Segway-Ninebot is announcing the mass production of its 10,000th S90L e-scooter just one month after factory orders were received.
The micromobility solution provider’s S90L is its latest, AI-powered model designed specifically for shared fleets.
Disruptions to the global supply chain, combined with rising costs and climate shocks, have posed new challenges to the micromobility industry still recovering from the COVID-19 pandemic. But despite these headwinds, Segway-Ninebot has been able to continue to meet the demands of its global client base.
First introduced this June at Micromobility Europe in Amsterdam, the e-scooter has been met with enthusiasm from global shared e-scooter operators across Europe, North America and the Asia-Pacific.
This interest, Segway believes, is down to the S90L integrating a full spectrum of AI technologies optimised for shared use.
Operators are having to respond to evolving regulatory policies and increased safety demands from city regulators, and AI is the way to achieve this, according to the company.
Using intelligent sensors and algorithms, the S90L is developed through one platform – the Segway Pilot.
This is a system that can autonomously sense and detect diverse elements in an urban setting.
Situated under the dashboard of the S90L e-scooter is an ‘AI box’ that can detect pavements, pedestrians, bike lanes, tandem riding, and parking spaces all in real-time.
Then through visual and voice prompts, the vehicle provides guidance and assistance to riders to improve safety.
The Fisheye Camera has an 8m, 140° detection field of view – meanwhile safeguarding privacy by blurring facial characteristics at the time of image capture. It can also work as a Dash camera to record ridings and any incidents.
AI in action
To ensure city streets and walkways are kept clear for pedestrians, governments impose parking regulations which operators must then comply with. Segway has introduced a parking detection function that can detect different types of parking spots including corral, rack and curb.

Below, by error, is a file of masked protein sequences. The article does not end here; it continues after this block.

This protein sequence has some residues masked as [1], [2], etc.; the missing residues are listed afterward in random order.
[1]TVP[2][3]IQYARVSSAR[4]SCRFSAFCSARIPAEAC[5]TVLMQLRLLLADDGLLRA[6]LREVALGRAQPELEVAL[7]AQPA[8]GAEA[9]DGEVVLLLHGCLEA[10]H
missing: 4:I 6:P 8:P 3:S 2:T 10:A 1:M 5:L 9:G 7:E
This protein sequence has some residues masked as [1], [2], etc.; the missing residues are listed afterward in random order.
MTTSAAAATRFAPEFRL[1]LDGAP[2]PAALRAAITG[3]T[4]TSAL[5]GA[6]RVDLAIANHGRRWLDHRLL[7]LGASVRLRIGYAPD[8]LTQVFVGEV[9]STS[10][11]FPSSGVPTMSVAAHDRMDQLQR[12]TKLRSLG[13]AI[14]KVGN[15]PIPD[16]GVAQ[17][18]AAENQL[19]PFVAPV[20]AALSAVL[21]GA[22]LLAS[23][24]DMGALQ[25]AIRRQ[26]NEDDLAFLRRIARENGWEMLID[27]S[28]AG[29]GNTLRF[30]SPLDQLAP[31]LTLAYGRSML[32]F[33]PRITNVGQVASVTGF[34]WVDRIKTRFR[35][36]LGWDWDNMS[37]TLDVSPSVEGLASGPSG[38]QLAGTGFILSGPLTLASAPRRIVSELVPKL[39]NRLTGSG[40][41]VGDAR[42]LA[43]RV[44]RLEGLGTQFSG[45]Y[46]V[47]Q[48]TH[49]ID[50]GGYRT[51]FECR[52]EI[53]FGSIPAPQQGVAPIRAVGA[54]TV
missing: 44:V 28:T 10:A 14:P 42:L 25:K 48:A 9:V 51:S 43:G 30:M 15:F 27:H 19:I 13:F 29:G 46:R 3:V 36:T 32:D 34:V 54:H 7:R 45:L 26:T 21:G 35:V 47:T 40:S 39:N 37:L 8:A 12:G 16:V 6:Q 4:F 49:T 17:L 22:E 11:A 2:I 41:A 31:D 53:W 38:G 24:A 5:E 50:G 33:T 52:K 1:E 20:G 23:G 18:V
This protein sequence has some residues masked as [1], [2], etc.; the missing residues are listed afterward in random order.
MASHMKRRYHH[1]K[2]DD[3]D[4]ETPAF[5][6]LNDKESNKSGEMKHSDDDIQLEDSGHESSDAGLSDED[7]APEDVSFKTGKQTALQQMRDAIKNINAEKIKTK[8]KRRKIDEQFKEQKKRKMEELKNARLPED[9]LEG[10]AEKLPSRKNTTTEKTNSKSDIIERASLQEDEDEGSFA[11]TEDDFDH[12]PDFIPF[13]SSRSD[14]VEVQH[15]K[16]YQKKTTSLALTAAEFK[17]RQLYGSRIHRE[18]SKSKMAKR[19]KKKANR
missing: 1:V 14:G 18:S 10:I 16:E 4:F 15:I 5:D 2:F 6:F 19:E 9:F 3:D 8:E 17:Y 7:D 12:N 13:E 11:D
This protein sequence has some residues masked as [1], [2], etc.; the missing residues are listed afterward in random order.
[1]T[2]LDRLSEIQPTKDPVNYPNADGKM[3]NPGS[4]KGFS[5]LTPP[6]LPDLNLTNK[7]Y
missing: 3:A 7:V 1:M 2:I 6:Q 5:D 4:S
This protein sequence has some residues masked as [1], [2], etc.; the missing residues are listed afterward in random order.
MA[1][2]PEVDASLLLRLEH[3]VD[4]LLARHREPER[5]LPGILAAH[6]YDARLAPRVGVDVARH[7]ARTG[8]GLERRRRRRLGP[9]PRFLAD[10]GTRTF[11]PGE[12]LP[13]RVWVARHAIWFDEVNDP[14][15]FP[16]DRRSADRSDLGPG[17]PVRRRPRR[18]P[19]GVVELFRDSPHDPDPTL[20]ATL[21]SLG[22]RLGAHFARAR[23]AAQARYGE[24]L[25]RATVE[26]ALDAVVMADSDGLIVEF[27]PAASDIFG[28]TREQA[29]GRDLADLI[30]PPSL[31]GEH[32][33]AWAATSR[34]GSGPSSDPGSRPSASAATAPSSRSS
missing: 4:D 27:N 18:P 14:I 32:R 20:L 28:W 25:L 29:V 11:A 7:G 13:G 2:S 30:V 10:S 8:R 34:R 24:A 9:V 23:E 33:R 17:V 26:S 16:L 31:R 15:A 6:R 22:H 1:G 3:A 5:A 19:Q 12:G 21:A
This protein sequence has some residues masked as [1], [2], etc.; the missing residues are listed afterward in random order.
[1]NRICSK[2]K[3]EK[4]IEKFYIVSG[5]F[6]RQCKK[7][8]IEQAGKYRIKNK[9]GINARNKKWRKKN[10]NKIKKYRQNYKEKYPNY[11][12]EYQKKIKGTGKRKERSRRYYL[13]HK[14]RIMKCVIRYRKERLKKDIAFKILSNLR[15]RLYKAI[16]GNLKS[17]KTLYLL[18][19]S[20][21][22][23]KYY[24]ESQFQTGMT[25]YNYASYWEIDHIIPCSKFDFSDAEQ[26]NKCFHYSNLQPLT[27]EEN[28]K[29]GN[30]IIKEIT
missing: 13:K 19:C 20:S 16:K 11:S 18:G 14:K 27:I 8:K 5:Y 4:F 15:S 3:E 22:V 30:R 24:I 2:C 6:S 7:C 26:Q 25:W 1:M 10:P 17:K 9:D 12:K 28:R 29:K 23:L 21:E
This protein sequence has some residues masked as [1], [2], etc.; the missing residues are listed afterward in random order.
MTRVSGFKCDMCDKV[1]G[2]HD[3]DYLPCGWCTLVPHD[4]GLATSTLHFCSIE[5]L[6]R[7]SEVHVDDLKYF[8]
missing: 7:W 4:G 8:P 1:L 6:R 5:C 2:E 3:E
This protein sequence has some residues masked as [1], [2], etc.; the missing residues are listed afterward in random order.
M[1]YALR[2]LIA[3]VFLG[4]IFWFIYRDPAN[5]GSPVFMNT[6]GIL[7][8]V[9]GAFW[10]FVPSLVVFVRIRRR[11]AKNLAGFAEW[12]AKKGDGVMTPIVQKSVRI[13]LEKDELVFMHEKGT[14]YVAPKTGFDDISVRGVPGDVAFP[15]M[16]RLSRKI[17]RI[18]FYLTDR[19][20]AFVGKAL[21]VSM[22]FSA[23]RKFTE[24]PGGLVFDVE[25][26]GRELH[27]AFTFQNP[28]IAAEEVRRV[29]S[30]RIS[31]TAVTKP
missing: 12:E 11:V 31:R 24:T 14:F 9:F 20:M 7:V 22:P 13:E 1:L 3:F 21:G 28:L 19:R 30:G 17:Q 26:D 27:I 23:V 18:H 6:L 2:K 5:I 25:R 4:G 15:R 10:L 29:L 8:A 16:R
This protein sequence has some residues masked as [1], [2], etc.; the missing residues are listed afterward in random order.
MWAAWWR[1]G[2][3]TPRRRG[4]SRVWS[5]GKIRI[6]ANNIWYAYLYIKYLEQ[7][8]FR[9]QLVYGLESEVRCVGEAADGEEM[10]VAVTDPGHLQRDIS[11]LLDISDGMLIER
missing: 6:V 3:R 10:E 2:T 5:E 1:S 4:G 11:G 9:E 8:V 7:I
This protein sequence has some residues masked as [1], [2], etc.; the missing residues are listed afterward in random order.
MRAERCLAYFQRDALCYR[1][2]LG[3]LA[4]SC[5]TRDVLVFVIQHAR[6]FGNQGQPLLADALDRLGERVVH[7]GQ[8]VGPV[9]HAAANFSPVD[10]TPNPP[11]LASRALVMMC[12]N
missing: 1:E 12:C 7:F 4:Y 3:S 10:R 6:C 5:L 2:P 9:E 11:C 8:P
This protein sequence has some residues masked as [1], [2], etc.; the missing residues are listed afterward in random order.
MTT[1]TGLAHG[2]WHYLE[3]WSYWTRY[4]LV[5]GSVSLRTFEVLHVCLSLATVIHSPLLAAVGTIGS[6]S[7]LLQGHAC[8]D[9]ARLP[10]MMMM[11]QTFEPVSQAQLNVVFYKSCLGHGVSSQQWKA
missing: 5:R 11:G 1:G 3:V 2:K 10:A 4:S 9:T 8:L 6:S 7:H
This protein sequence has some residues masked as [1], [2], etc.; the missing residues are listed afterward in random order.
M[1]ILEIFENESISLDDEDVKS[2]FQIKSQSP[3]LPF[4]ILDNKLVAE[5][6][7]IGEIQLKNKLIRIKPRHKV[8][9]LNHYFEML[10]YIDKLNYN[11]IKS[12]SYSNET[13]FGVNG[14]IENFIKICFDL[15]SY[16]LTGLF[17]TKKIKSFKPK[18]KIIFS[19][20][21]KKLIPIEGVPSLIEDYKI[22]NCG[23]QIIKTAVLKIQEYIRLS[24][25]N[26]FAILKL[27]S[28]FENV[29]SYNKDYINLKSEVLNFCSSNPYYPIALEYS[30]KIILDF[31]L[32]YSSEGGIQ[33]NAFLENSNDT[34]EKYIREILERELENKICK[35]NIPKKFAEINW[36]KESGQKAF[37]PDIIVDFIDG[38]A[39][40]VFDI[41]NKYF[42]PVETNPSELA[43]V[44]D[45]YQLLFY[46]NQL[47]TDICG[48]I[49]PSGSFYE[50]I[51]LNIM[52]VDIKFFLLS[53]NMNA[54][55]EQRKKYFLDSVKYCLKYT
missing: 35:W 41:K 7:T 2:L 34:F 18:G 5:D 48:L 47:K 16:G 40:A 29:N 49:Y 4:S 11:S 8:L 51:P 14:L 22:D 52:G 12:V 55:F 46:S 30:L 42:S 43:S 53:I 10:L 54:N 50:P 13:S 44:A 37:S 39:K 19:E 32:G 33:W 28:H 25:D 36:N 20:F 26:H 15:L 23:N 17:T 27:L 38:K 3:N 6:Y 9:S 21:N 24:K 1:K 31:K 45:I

Cities may also stipulate that e-scooters cannot be ridden on pavements. In this instance, when the S90L crosses from the road onto a pavement, the ‘sidewalk detection’ feature will automatically slow the vehicle and give a voice warning sound.
Pedestrian detection, which can detect, identify and calculate the number of pedestrians, is a further key function of Segway Pilot. When the number of pedestrians on the road exceeds a certain safety-setting number, which is configurable by the operator, the vehicle will actively reduce in speed and issue a warning sound to protect pedestrians.
This is a more difficult feature to implement than road detection because there is a subjective perception problem when an e-scooter is making a decision on how to pass a crowd. For example, there are ten people on the road in front of the e-scooter, but they are walking on the left and there is a wide enough road on the right for the e-scooter to pass by. At this time, there is no need to slow the speed and give warning signals because the S90L can detect that there are no pedestrians in the riding route.
“The Segway Pilot uses the width of the pavement that divides the current road, the occupancy of the road by pedestrians, and the space riders need to pass through the crowd for a comprehensive comparison, so that the algorithm can make a more accurate determination of the road condition,” said Yusen Qin, Senior Algorithm Architect Engineer at Segway-Ninebot.
When asked about Segway’s future plans for its AI technology, Michael Luan, Product Director of Commercial Mobility Business Division, Segway-Ninebot, envisions an ecosystem approach.
“We are excited about the AI capabilities of the S90L. Moving forward, the Segway Pilot platform will be made available to the broader developer community – with an open SDK AI Box that provides a platform for industry participants and clients with independent development possibilities and accesses, thus enabling unique operational and business models.”